The Washington Post

Biden: Calling up the troops for 2016?

 


Vice President Biden speaking to business leaders at a breakfast at the St. Regis hotel in Beijing in December (AP Photo/Lintao Zhang, Pool)

Everyone with even a passing interest in politics has likely followed the astonishing, self-inflicted, downhill slide of Hillary Clinton amid the launch of her most recent memoir, “Hard Choices.”

Was Vice President Biden one of those watching? After all, he certainly has a passing interest in politics.

We’re hearing that he’s recently reached out to many of the hundreds of his former Senate, vice-presidential and campaign staffs — and he’s run a number of campaigns, including two for president –just to say “Hi, howahya?”

The Democratic National Committee e-mail invite, from Biden counselor Greg Schultz —  Ohio state director for the Obama-Biden re-elect and former Ohio deputy political director in 2008 — was followed by a July 1 reminder from Schultz to “join the Biden alumni call” that evening and “hear from the vice president as to what he’s working on.” Schultz asked recipients to “pass the message on” if they knew people who may not have been invited.

It’s unclear how many people dialed the special call-in number — the callers were on mute — but Biden popped on right on time at 7 p.m., we heard, to say that he had wanted to do this shout-out for a couple of years. He lamented that, while he saw some former aides all the time, he’s sorry he hasn’t been able to keep up with everyone.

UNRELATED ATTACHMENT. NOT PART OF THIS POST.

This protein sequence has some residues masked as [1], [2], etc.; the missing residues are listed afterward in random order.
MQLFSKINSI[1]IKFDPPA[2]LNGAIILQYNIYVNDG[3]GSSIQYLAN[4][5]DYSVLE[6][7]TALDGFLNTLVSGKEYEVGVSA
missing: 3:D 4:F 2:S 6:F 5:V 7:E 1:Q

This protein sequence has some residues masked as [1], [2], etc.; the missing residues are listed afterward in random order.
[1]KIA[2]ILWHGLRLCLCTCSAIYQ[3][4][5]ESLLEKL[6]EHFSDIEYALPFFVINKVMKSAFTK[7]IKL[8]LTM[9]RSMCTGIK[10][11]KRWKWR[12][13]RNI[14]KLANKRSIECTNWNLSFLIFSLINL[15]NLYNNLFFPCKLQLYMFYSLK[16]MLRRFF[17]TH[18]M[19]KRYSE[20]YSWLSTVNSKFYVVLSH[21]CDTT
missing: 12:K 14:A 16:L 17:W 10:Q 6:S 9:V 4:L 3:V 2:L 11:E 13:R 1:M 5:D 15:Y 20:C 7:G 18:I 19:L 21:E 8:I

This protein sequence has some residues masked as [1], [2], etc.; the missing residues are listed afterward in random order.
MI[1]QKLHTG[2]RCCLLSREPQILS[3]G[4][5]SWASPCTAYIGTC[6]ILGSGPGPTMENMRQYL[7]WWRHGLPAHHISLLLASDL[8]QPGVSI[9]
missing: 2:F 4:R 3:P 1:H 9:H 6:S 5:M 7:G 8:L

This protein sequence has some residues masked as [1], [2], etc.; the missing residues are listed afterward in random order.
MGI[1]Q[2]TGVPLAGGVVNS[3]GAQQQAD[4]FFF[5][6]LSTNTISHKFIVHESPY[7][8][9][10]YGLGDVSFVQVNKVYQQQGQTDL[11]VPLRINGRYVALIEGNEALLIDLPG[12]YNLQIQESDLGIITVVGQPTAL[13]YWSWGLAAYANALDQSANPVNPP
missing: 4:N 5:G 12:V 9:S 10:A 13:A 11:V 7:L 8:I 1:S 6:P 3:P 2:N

The call, we were told, lasted just a few minutes.

Now, some people might think he’s beginning preliminary organizing for a possible 2016 run.

Naw. We think he’s just being friendly. He even said he was going to invite everyone to stop by the Veep’s house for a gathering this fall.

 

 

 

 

 

 

 

 

 

Al Kamen, an award-winning columnist on the national staff of The Washington Post, created the “In the Loop” column in 1993.

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Sanders’s claim that Clinton objected to meeting with ‘our enemies’
Sanders said that Clinton was critical of Obama in 2008 for suggesting meeting with Iran. In fact, Clinton and Obama differed over whether to set preconditions, not about meeting with enemies. Once in office, Obama followed the course suggested by Clinton, abandoning an earlier position as unrealistic.
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